5-Part Website Content Strategy

A 5-part strategy to help you create or update your event website: Audit, Assess, Design, Collect/Enter, and Governance.

A content audit is a literal listing of the content on an existing website. An information architecture diagram will be helpful for a quick review of the content, but will not give a close enough view. This audit should be both quantitative and qualitative. For the most complete audit, include all internal and external links, pictures, and files on every page. Also, consider including existing metadata and key phrases from the pages as well.

If you do not have an existing website, audit your existing marketing materials to determine what will translate to the website. Reference my previous advice for details on what would be good information to include for an event website.

Once a complete listing of existing content has been created, assess what truly needs to move to the new website. This assessment should simply answer the basic question “Why are we including this content?” – for each and every page. If there is confusion or uncertainty, assess which objective that specific page will be addressing. If it doesn’t address an objective, does it address an internal requirement? If the content doesn’t address an objective or fulfill an internal need, removal of the content should be considered.

After assessing the existing content, missing content should also be assessed – what else is needed to make the new site better or more complete? For each piece or page, a detailed list should also be created for Who, What, When, Where & How – who can/will provide or get it, what exactly is that person responsible to provide (possible separation between content and photos for example), when is each piece of content due, where will the content come from and be stored, and how will it be provided.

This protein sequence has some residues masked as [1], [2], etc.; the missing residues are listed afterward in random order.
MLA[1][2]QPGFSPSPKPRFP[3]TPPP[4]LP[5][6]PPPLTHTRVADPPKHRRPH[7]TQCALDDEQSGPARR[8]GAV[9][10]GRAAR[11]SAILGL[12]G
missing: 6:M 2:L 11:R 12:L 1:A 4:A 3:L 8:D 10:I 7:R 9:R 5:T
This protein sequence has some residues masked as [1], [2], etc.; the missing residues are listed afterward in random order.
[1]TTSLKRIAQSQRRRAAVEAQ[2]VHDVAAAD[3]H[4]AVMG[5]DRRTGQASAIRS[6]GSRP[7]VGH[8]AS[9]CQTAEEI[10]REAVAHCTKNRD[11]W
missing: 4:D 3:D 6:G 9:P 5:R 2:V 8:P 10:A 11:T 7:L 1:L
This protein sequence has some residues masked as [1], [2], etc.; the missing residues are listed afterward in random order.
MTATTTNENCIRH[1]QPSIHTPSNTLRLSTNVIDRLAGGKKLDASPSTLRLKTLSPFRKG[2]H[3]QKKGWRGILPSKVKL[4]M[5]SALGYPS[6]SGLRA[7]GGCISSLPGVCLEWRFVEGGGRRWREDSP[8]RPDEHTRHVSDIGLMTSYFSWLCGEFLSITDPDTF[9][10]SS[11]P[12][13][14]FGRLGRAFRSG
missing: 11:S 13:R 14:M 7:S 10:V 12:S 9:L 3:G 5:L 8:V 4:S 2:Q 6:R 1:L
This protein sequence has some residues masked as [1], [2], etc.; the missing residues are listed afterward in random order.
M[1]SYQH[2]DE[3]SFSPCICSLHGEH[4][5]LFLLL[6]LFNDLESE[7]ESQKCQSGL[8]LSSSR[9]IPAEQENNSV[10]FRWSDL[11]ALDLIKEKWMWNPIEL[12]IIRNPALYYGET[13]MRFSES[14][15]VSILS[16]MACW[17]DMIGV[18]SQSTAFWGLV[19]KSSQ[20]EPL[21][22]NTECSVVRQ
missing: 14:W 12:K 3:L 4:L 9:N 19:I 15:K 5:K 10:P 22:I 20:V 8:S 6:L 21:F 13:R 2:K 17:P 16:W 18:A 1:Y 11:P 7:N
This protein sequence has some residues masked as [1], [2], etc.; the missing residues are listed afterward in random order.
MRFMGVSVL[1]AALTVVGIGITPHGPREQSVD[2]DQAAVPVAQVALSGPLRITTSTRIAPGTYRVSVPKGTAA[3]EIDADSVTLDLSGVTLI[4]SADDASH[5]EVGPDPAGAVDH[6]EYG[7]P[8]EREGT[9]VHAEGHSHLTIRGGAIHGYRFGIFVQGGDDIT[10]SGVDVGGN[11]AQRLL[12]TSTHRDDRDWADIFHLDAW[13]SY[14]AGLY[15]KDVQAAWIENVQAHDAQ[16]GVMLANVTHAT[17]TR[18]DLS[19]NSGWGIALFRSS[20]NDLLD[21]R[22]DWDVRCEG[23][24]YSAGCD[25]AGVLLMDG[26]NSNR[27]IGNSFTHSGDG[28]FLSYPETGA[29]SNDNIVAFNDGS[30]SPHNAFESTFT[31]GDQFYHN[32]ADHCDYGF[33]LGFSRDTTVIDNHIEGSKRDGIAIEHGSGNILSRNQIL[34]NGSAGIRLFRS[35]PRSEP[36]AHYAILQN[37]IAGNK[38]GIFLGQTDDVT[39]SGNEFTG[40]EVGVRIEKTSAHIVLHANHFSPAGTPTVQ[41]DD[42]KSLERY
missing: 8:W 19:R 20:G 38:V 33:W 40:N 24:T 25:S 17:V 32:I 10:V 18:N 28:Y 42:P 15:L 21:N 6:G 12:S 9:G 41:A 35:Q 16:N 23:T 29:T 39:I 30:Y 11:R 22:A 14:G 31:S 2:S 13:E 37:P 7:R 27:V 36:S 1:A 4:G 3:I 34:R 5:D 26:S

As you can see, the audit and assessment steps come before the design phase begins. This is simply following a “Content-Driven” design concept, where the website’s purpose is determined, then the content matches the purpose, then the concept matches the content. Only by having a full list of content needs and desires can a well-rounded design be provided that serves the stated purpose.

After the audit and assessment, begin collecting the content for the new website at the same time development begins. Ask your development person/team to provide a Build Timeline; this should specifically state the order in which various portions of the site will be created. If you can provide the content in the same order as the build, missing functionality can be ascertained and content can be entered on an ongoing basis rather than all at once at the 11th hour of the project.

As part of the assessment process and/or once the project is live, you should set up rules of governance. These rules should determine how often content is updated, who is responsible for each piece of content and when content is added or archived. By following your own governing rules, you will consistently have an updated and relevant site and will better know when new areas need to be added.


For additional information and considerations, I highly recommend the book Content Strategy for the Web by Kristina Halverson. It’s an easy-to read, easier-to-follow roadmap for good content strategy.

By T.A. Babcock Posted in Website

2 comments on “5-Part Website Content Strategy

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